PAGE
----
A new study finds the prospect of receiving a gift card barely prompts people to hit the gym more often, suggesting intrinsic motivation may be more important.
• A new study finds that the prospect of receiving an Amazon gift card didn't motivate people to visit the gym significantly more often.
• This is in line with previous research around effective motivation.
• The findings suggest that intrinsic motivation — working out because it's fun — might be more important.
I love going to the gym.
Actually, scratch that — I hate going to the gym. I hate being sweaty, and clumsy, and grunt-y — but I love being able to drop the sentence, "Yesterday in my 'total body conditioning' class …" in casual conversation without fibbing.
I guess you could say that, for me, the reward of gloating about working out outweighs the cruel and inhuman punishment of actually, you know, working out. So it makes sense that if you added another reward — say, cash — I'd work out more often than I do now.
Except — assuming I'm like many other Americans — that double-reward system wouldn't work so well. A new working paper by the National Bureau of Economic Research finds that paying people to hit the gym barely makes a difference in how often they go.
For the study, researchers divided about 800 new members at a Midwestern gym into four groups.
The first group received a $30 Amazon gift card after six weeks, unconditionally.
The second, third, and fourth groups were rewarded for going to the gym at least nine times in the first six weeks of membership — with a $30 Amazon gift card, a $60 Amazon gift card, and an item of their choosing from Amazon worth about $30, respectively.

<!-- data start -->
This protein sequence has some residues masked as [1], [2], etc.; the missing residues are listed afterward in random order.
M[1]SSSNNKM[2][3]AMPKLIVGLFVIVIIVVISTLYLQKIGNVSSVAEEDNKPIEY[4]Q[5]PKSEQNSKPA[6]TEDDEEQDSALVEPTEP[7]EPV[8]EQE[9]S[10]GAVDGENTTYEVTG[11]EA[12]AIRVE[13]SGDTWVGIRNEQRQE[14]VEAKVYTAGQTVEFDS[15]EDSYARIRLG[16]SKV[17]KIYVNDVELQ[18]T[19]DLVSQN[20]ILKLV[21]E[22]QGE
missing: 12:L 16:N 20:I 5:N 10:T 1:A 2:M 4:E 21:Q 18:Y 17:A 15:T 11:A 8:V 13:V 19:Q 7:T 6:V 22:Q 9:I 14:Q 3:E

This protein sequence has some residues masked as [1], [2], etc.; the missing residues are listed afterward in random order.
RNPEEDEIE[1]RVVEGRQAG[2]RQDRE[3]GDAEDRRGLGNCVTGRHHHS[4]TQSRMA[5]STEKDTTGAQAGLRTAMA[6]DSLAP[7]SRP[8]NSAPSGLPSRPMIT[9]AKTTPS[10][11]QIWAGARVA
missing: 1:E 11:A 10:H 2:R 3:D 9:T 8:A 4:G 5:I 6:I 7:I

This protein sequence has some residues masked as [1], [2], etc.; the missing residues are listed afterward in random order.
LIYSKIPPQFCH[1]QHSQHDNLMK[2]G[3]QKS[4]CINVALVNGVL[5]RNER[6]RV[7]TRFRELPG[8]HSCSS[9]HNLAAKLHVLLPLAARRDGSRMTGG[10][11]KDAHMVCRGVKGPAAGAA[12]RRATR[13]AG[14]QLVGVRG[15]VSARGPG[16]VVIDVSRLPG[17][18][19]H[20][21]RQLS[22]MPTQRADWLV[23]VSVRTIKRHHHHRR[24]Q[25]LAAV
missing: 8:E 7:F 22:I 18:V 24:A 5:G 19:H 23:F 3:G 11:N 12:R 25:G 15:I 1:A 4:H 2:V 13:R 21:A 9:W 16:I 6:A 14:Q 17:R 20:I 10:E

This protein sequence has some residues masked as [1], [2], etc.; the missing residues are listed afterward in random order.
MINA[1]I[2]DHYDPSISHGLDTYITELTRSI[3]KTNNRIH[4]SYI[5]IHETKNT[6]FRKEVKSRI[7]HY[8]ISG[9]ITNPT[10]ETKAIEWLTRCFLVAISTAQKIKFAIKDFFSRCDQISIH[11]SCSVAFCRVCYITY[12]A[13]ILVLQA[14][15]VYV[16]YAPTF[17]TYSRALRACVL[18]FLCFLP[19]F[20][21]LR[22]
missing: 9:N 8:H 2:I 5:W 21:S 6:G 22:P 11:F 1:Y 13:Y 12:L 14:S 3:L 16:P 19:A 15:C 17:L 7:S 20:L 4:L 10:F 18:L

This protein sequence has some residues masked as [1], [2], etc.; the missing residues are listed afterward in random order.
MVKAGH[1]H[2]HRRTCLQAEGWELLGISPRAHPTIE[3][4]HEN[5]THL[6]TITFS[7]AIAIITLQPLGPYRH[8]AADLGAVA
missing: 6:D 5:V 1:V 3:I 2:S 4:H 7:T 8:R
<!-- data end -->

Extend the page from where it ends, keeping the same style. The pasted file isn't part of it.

As it turns out, in the first six weeks, participants who were promised rewards made just 0.14 more visits to the gym, on average, than the group who didn't get any reward. That's not a whole lot.
The study authors cite other research that found financial incentives do make a difference in how often people visit the gym — albeit a modest one. So at this point, it's hard to say how well money works (or doesn't) to motivate people to be healthy.
Still, the newest results recall an observation from behavioral economist Dan Ariely, who in his 2016 book, "Payoff," argued that financial incentives aren't the be-all-end-all when it comes to motivation.
Ariely and his colleagues conducted a study that found workers who received financial bonuses for their performance ultimately performed worse than workers who received compliments from their boss — or pizza. Ariely says that intrinsic motivation — i.e. doing a good job for the sake of doing a good job — can be even more powerful than cash.
In the case of exercise, Ariely previously told Business Insider that simply enjoying the workout can be the greatest motivation of all.
In other words, try to craft an exercise routine you enjoy and you'll be more likely to stick with it. And try not to rely on outside rewards, like earning cash or a gift certificate if you visit the gym often enough.
As for me, it's possible that the joy of subtly bragging might fade — or that all my friends might find me so intolerable that they eventually ditch me. In the long run, I'd be wiser to choose workouts that are fun in the moment.